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To a lady who signified a great desire to increase her acquaintance with authors, conceiving that more might be learned from their conversation and manner of living, than from their works, "Madam," said he, "the best part of an author will always be found in his writings.'
"Complainers," said he, "are always loud and cla
220. Lord Chesterfield's Son.
Johnson said, that he had once seen Mr. Stanhope, Lord Chesterfield's son', at Dodsley's shop, and was so much struck with his awkward manner and appearance, that he could not help asking Mr. Dodsley who he was.
221. Fear of Death.
To his censure of fear in general, he made, however, one exception-with respect to the fear of death, timorum maximus: he thought that the best of us were but unprofitable servants, and had much reason to fear.
222. Dr. Birch.
Of Dr. Birch, Johnson was used to speak in this manner :-"Tom is a lively rogue; he remembers a great deal, and can tell many pleasant stories; but a pen is to Tom a torpedo; the touch of it benumbs his hand and his brain Tom can talk; but he is no writer."
223. Lyttelton and the Leasowes.
Johnson's account of Lord Lyttelton's envy to Shenstone for his improvements in his grounds, &c. was confirmed by an ingenious writer. Spence was in the house for a fortnight with the Lytteltons before they offered to show him Shenstone's place.
[The natural son to whom Lord Chesterfield addressed the celebrated Letters on Manners.]
[See Croker, vol. iii. p. 174., and p. 110. of this volume.]
in his life of him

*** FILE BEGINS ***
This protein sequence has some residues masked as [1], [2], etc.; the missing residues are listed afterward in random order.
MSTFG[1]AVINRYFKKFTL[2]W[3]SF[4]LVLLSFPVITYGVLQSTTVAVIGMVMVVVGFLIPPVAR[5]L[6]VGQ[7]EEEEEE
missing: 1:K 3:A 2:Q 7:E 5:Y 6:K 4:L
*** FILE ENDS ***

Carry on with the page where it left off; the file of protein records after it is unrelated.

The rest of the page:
He has been accused of treating Lord Lyttelton roughly he assured a friend, however, that he kept back a very ridiculous anecdote of him, relative to a question he put to a great divine of his time.
224. Public Opinion.
Dr. Johnson held all authors very cheap that were not satisfied with the opinion of the public about them. He used to say, that every man who writes thinks he can amuse or inform mankind, and they must be the best judges of his pretensions.
Though no great friend to puns, he once, by accident, made a singular one. A person who affected to live after the Greek manner, and to anoint himself with oil, was one day mentioned: Johnson, in the course of conversation on the singularity of his practice, gave him the denomination of this man of Greece (or grease, as you please to take it).
226. Society and Retirement.
He thought worse of the vices of retirement than of those of society.
227. The Law.
He thought very favourably of the profession of the law, and said that the sages thereof, for a long series backward, had been friends to religion. Fortescue says, that their afternoon's employment was the study of the Scriptures.'
1 [Lord Coke, in his Institutes, 1. ii. c. 1. s. 85., quotes these ancient, as he calls them, verses, recommending a proper distribution of the time of a law-student:
"Sex horas somno, totidem des legibus æquis,
Of these Sir William Jones made two versions: ·
"Six hours to sleep, to law's grave study six;
rather (he adds),
"Six hours to law, to soothing slumber seven ;
228. The old English Divines.
That Johnson owed his excellence as a writer to the divines and others of the last century, I can attest. Hooker he admired for his logical precision, Sanderson for his acuteness, and Taylor for his amazing erudition; Sir Thomas Browne for his penetration, and Cowley for the ease and unaffected structure of his periods. The tinsel of Sprat disgusted him, and he could but just endure the smooth verbosity of Tillotson. Hammond and Barrow he thought involved, and of the latter that he was unnecessarily prolix.
229." Fiat experimentum in corpore vili."
He was much pleased with the following repartee: "Fiat experimentum in corpore vili," said a French physician to his colleague, in speaking of the disorder of a poor man that understood Latin, and who was brought into an hospital; "Corpus non tam vile est," says the patient, "pro quo Christus ipse non dedignatus est mori."